It's always wonderful when winter ends and spring finally appears… unless you have hay fever.
Hay fever, or seasonal allergies, is very common — and can be really uncomfortable. While it's not always easy to tell a cold from allergies, it's more likely to be allergies if there's no fever, if eyes are itchy, if there's lots of sneezing, and if it lasts longer than a few days.
The good news is that there are some simple things that you can do to make your child — and anyone else in the house that has hay fever — feel better.
Close the windows.
After a long winter it's tempting to open them, but don't — because that lovely fresh air brings pollen in with it. If you have an air conditioner, run it.
Wash up and change when you get home.
Speaking of bringing pollen in, you also do a good job of that when you come inside. The allergy sufferer should definitely change clothes and wash their hands and face when they come in, but it's not a bad idea for everyone to do the same, as you all could be pollen carriers.
Try to keep your house as pollen-free as possible. The room where this is particularly important is the bedroom, as that's where your child spends the most time. If possible, try to keep your child out of their bedroom during the day (move the fun toys somewhere else) and have them bathe before bed.
Be thoughtful about outside time.
As a pediatrician, I absolutely want my patients to be outside; I want them to be active, and to get the sunshine that helps their bodies make vitamin D. But if you have an allergy sufferer, you need to think before you send your child outside. Dry and windy days are the worst, and places with lots of plantings are tough.
Many weather sites and apps have local pollen counts; check them as you make your outdoor plans. But since you can't keep your child in a bubble until allergy season is over, you may need to use medication. When you do…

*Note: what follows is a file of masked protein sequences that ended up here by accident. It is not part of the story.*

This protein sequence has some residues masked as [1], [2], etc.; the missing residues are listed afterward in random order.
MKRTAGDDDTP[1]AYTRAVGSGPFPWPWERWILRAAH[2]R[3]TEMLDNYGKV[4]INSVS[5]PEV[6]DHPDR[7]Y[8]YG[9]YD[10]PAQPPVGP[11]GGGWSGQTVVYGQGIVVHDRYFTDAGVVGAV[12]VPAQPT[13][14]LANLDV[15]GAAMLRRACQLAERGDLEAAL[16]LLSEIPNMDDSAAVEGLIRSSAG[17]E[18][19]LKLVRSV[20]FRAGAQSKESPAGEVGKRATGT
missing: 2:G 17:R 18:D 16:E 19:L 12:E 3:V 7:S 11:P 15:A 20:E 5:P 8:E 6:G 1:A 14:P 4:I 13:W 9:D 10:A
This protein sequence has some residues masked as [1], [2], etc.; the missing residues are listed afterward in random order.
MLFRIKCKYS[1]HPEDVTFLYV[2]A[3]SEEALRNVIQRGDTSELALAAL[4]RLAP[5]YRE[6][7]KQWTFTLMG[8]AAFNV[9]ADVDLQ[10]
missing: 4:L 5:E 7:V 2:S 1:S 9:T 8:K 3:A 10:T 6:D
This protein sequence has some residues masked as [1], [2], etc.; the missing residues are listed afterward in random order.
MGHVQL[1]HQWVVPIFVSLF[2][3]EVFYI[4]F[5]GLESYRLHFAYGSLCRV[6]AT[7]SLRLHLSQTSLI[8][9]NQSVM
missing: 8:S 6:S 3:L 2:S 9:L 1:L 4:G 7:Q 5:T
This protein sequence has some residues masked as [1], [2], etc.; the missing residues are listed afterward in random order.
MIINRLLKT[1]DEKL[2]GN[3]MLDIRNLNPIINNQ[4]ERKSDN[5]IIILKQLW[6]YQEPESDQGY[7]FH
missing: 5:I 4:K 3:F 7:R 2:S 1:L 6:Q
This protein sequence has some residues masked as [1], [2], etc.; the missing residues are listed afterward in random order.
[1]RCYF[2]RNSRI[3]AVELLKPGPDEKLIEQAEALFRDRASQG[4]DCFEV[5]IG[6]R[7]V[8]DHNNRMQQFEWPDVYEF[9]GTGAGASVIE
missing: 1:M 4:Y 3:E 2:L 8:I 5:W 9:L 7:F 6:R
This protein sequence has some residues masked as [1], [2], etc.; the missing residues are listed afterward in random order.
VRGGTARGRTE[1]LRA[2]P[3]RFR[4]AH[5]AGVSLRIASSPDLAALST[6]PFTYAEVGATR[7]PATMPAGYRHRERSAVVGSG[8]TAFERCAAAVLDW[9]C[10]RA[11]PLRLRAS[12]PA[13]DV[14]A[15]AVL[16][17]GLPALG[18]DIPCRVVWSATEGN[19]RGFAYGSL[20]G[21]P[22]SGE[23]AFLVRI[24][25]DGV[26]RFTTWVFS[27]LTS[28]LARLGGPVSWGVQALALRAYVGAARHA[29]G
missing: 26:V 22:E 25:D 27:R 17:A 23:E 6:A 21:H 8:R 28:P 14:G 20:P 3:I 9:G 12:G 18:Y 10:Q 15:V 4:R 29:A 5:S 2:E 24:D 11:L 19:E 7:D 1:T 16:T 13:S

Use medication the right way — and talk to your doctor if it's not working.
When it comes to taking a medication to relieve symptoms, like the itchy eyes or sneezing of allergies, we tend to think that we should take it when we have the symptoms, and not take it when we don't. But it turns out that allergy medications work best when you take them consistently — and they can take a while to kick in.
So while it's understandable that you would want to hold off on medications until things get bad, and skip them on good days, your child will actually do better if you get them started at the first sniffle and continue until allergy season is over (check with your doctor as to when you should stop).
The medications we most commonly use for allergies include antihistamines taken by mouth, nasal sprays to help stuffiness and sneezing, and eye drops to help itchy eyes. These days, most of these medications are available without a prescription, so it may not occur to families to call their doctor when allergy season hits; they just head to the pharmacy.
If what you buy is working, great. But if not, give your doctor a call, because sometimes changing to a different medication or dose, or using it a bit differently, can make all the difference. Your doctor can also be sure that there isn't something else besides allergies going on.
If you follow the above suggestions, chances are your allergy-sufferer will feel better — and when kids feel better, parents do too. Enjoy the spring!